I think they need to stop looking at extending half-arsed solutions like FTTC out to rural areas and instead focus on bringing improved services to urban and suburban areas. People out in the sticks make an awful lot of noise about not having the same access to services as those in towns and cities, especially when it comes to things like TV/radio reception and broadband, but it's their choice to live out there and they have to take the rough with the smooth, just like those of us in urban areas have to put up with eg. traffic.
The fact that you apparently have Virgin suggests you are in a decent sized (sub)urban area as NTL/Telewest/Virgin never bothered going anywhere even semi-rural.
However, this has left you short on knowledge of rural life.
1. You don't need to be rural to get terrible internet. My parents are on the edge of an FTTC-enabled village, but their line comes from the next village 3 miles away for reasons history does not recall. Fibre would make that moot, but lots of people in London or urban areas seem to have the same issue with EO lines and associated weirdness. A rationalisation of the network would instantly help.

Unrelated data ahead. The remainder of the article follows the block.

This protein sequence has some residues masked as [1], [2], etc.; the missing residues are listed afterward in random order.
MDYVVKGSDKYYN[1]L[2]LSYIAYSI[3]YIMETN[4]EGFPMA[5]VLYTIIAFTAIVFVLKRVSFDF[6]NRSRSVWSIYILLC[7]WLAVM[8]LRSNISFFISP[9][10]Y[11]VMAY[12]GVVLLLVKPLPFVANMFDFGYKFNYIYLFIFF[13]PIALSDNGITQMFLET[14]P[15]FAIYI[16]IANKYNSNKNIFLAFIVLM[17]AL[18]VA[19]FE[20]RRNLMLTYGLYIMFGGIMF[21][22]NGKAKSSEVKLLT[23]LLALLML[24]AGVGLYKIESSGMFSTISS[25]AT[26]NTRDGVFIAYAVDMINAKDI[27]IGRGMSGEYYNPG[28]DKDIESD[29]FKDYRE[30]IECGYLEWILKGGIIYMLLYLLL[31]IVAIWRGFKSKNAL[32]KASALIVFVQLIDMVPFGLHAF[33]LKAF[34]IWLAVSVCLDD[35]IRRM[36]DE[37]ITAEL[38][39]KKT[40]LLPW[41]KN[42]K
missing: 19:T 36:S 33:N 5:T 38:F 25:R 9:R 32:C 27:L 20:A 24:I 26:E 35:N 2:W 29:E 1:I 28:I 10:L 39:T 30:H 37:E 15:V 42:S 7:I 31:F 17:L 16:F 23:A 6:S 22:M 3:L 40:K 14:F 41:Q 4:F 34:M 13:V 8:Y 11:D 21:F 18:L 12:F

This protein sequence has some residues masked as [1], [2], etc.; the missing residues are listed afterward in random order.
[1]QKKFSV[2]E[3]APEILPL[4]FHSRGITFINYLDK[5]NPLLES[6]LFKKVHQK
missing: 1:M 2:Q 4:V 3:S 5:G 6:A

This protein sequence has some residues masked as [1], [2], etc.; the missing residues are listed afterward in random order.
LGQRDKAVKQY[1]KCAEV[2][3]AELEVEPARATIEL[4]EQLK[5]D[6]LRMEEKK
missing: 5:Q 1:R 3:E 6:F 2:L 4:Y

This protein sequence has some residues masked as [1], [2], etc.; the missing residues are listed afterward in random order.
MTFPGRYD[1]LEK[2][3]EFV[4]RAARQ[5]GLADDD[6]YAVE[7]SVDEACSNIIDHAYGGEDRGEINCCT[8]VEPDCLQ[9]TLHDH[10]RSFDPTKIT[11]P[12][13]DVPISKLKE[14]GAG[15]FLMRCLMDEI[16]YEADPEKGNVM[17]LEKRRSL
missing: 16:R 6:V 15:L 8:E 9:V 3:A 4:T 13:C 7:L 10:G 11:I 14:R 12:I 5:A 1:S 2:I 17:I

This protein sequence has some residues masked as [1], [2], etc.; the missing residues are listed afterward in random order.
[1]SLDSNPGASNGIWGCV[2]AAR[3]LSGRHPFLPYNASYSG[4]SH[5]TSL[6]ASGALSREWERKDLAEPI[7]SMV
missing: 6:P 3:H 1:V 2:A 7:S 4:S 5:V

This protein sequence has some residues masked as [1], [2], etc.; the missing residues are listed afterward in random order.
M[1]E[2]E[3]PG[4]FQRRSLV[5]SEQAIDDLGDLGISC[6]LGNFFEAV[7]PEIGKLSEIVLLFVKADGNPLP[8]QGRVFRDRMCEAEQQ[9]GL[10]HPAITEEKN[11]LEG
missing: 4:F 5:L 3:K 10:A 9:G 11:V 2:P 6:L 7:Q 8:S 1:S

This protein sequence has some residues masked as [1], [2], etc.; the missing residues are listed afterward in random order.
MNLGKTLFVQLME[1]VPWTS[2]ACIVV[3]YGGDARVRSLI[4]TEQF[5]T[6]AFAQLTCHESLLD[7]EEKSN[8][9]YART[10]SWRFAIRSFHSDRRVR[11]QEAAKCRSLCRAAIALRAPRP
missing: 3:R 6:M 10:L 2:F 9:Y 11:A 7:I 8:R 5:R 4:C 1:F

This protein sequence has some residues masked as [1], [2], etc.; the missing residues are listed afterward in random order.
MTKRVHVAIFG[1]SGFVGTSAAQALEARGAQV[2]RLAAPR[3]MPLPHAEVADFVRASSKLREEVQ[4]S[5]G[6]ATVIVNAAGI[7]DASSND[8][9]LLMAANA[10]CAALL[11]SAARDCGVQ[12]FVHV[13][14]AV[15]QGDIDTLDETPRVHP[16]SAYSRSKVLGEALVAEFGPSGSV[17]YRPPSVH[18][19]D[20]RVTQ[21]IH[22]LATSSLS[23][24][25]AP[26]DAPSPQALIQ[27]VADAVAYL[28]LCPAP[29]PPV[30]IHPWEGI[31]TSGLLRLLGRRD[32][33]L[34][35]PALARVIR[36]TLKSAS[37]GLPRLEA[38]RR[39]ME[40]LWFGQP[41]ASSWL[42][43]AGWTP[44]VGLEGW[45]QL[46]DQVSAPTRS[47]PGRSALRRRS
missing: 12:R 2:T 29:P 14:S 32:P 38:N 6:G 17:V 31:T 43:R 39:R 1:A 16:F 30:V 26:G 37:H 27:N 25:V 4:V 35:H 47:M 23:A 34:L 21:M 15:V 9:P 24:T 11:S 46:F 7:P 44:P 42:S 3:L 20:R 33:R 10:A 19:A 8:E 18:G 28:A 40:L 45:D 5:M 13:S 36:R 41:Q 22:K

2. Why do urban areas need FTTP? You can do VDSL or indeed G.Fast quite efficiently over short distances. Yes, they're inferior to P2P fibre, but digging up roads is expensive and do you really need more than 300Mb/s right now? As B4RN proved, soft-digging can be done relatively cheaply and efficiently compared with the usual £/km quoted for laying fibre (okay, they were uber cheap by being community based, but even for a profit-making business, soft-dig is cheaper than hard-dig).
3. DEFRA. Farmers don't get a "choice" about being rural. Nor do other, necessarily-rural industries. Meanwhile DEFRA are going paperless and demanding that farmers complete admin online, having downloaded 100Mb, 1000-page PDFs on compliance. This is one hand not talking to the other. If you're requiring rural areas to do their admin online, then it is necessary to ensure rural areas have adequate internet access. Since copper does not work over long distances, this leaves fibre. OR address your complaint to DEFRA and tell them to go back to Royal Mail based admin.